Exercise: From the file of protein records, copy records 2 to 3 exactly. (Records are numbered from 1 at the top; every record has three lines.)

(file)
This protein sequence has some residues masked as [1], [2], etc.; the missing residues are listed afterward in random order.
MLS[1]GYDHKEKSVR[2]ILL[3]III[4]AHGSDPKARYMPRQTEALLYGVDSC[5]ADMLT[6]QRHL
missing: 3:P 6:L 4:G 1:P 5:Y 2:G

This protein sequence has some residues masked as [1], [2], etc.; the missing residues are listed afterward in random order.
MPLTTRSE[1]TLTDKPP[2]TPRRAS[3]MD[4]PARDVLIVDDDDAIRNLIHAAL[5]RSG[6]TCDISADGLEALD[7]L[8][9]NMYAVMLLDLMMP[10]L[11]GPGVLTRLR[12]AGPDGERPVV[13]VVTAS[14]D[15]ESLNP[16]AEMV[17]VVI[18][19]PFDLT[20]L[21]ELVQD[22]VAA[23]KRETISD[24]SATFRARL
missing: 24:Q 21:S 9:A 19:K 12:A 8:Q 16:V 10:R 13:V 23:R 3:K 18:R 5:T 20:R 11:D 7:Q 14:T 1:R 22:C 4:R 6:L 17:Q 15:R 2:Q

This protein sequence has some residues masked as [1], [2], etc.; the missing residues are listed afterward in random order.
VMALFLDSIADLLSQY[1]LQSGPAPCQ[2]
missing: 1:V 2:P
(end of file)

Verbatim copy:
This protein sequence has some residues masked as [1], [2], etc.; the missing residues are listed afterward in random order.
MPLTTRSE[1]TLTDKPP[2]TPRRAS[3]MD[4]PARDVLIVDDDDAIRNLIHAAL[5]RSG[6]TCDISADGLEALD[7]L[8][9]NMYAVMLLDLMMP[10]L[11]GPGVLTRLR[12]AGPDGERPVV[13]VVTAS[14]D[15]ESLNP[16]AEMV[17]VVI[18][19]PFDLT[20]L[21]ELVQD[22]VAA[23]KRETISD[24]SATFRARL
missing: 24:Q 21:S 9:A 19:K 12:A 8:Q 16:V 10:R 13:V 23:R 3:K 18:R 5:T 20:R 11:D 7:Q 14:T 1:R 22:C 4:R 6:L 17:Q 15:R 2:Q

This protein sequence has some residues masked as [1], [2], etc.; the missing residues are listed afterward in random order.
VMALFLDSIADLLSQY[1]LQSGPAPCQ[2]
missing: 1:V 2:P